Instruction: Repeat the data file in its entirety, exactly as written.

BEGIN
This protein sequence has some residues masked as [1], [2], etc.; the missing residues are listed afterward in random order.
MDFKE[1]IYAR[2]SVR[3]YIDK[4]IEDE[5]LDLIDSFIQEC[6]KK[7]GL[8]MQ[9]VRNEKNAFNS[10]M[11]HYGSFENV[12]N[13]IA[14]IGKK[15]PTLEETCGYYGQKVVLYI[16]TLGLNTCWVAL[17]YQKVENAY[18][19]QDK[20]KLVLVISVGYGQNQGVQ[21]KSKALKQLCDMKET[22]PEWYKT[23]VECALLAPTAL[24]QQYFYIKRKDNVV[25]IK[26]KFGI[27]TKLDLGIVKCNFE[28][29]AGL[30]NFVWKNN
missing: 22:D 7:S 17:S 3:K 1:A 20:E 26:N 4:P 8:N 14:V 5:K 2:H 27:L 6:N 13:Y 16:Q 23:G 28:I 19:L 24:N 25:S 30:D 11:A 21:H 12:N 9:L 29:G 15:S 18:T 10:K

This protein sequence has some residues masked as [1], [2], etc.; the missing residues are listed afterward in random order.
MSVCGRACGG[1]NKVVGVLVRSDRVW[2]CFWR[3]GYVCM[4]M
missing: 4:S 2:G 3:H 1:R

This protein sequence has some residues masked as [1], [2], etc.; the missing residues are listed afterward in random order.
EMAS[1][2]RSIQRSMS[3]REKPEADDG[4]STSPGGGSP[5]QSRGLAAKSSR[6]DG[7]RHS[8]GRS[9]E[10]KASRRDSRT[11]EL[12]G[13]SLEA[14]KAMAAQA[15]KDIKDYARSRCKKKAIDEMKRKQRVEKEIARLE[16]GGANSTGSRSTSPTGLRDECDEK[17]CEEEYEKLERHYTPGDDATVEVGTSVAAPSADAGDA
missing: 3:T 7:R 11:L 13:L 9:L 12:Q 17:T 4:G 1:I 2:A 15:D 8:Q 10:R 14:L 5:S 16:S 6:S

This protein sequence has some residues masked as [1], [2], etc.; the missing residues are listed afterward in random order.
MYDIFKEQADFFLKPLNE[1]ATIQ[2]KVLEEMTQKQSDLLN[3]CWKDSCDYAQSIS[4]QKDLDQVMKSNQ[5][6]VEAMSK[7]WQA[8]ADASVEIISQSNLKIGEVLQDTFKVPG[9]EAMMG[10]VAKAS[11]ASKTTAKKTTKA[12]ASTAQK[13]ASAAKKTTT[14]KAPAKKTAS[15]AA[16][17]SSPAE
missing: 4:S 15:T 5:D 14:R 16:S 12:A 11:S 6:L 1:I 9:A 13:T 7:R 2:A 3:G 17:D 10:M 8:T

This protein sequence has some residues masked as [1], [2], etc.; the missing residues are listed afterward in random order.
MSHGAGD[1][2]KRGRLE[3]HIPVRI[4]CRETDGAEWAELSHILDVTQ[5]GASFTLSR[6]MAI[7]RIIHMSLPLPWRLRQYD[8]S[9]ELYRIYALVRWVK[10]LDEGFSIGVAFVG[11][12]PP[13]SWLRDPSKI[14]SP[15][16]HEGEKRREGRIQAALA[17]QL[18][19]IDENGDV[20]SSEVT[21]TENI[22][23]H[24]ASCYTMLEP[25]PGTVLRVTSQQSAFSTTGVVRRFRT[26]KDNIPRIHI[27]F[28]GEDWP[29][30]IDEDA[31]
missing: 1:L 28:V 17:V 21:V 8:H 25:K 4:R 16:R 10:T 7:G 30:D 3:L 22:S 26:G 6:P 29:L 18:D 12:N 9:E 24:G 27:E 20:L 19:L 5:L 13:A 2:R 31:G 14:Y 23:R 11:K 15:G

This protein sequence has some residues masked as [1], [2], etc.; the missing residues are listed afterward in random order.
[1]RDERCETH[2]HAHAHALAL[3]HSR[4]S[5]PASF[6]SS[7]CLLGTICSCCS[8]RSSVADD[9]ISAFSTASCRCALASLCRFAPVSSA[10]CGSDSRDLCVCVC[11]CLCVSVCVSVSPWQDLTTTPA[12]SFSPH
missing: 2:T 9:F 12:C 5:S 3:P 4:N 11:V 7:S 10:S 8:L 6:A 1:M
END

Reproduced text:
This protein sequence has some residues masked as [1], [2], etc.; the missing residues are listed afterward in random order.
MDFKE[1]IYAR[2]SVR[3]YIDK[4]IEDE[5]LDLIDSFIQEC[6]KK[7]GL[8]MQ[9]VRNEKNAFNS[10]M[11]HYGSFENV[12]N[13]IA[14]IGKK[15]PTLEETCGYYGQKVVLYI[16]TLGLNTCWVAL[17]YQKVENAY[18][19]QDK[20]KLVLVISVGYGQNQGVQ[21]KSKALKQLCDMKET[22]PEWYKT[23]VECALLAPTAL[24]QQYFYIKRKDNVV[25]IK[26]KFGI[27]TKLDLGIVKCNFE[28][29]AGL[30]NFVWKNN
missing: 22:D 7:S 17:S 3:K 1:A 20:E 26:N 4:P 8:N 14:V 5:K 2:H 27:L 6:N 13:Y 16:Q 23:G 28:I 19:L 24:N 25:S 30:D 11:A 21:H 12:N 9:L 29:G 15:S 18:T 10:K

This protein sequence has some residues masked as [1], [2], etc.; the missing residues are listed afterward in random order.
MSVCGRACGG[1]NKVVGVLVRSDRVW[2]CFWR[3]GYVCM[4]M
missing: 4:S 2:G 3:H 1:R

This protein sequence has some residues masked as [1], [2], etc.; the missing residues are listed afterward in random order.
EMAS[1][2]RSIQRSMS[3]REKPEADDG[4]STSPGGGSP[5]QSRGLAAKSSR[6]DG[7]RHS[8]GRS[9]E[10]KASRRDSRT[11]EL[12]G[13]SLEA[14]KAMAAQA[15]KDIKDYARSRCKKKAIDEMKRKQRVEKEIARLE[16]GGANSTGSRSTSPTGLRDECDEK[17]CEEEYEKLERHYTPGDDATVEVGTSVAAPSADAGDA
missing: 3:T 7:R 11:L 13:L 9:L 12:Q 17:T 4:G 1:I 2:A 15:D 8:Q 10:R 14:L 5:S 16:S 6:S

This protein sequence has some residues masked as [1], [2], etc.; the missing residues are listed afterward in random order.
MYDIFKEQADFFLKPLNE[1]ATIQ[2]KVLEEMTQKQSDLLN[3]CWKDSCDYAQSIS[4]QKDLDQVMKSNQ[5][6]VEAMSK[7]WQA[8]ADASVEIISQSNLKIGEVLQDTFKVPG[9]EAMMG[10]VAKAS[11]ASKTTAKKTTKA[12]ASTAQK[13]ASAAKKTTT[14]KAPAKKTAS[15]AA[16][17]SSPAE
missing: 4:S 15:T 5:D 14:R 16:S 12:A 11:S 6:L 1:I 9:A 13:T 7:R 2:A 3:G 17:D 10:M 8:T

This protein sequence has some residues masked as [1], [2], etc.; the missing residues are listed afterward in random order.
MSHGAGD[1][2]KRGRLE[3]HIPVRI[4]CRETDGAEWAELSHILDVTQ[5]GASFTLSR[6]MAI[7]RIIHMSLPLPWRLRQYD[8]S[9]ELYRIYALVRWVK[10]LDEGFSIGVAFVG[11][12]PP[13]SWLRDPSKI[14]SP[15][16]HEGEKRREGRIQAALA[17]QL[18][19]IDENGDV[20]SSEVT[21]TENI[22][23]H[24]ASCYTMLEP[25]PGTVLRVTSQQSAFSTTGVVRRFRT[26]KDNIPRIHI[27]F[28]GEDWP[29][30]IDEDA[31]
missing: 1:L 28:V 17:V 21:V 8:H 25:K 4:R 16:R 10:T 7:G 30:D 3:L 22:S 26:G 6:P 29:L 18:D 12:N 9:E 24:G 27:E 20:L 19:L 5:L 13:A 2:R 31:G 14:Y 23:R 11:K 15:G

This protein sequence has some residues masked as [1], [2], etc.; the missing residues are listed afterward in random order.
[1]RDERCETH[2]HAHAHALAL[3]HSR[4]S[5]PASF[6]SS[7]CLLGTICSCCS[8]RSSVADD[9]ISAFSTASCRCALASLCRFAPVSSA[10]CGSDSRDLCVCVC[11]CLCVSVCVSVSPWQDLTTTPA[12]SFSPH
missing: 2:T 9:F 12:C 5:S 3:P 4:N 11:V 7:S 10:S 8:L 6:A 1:M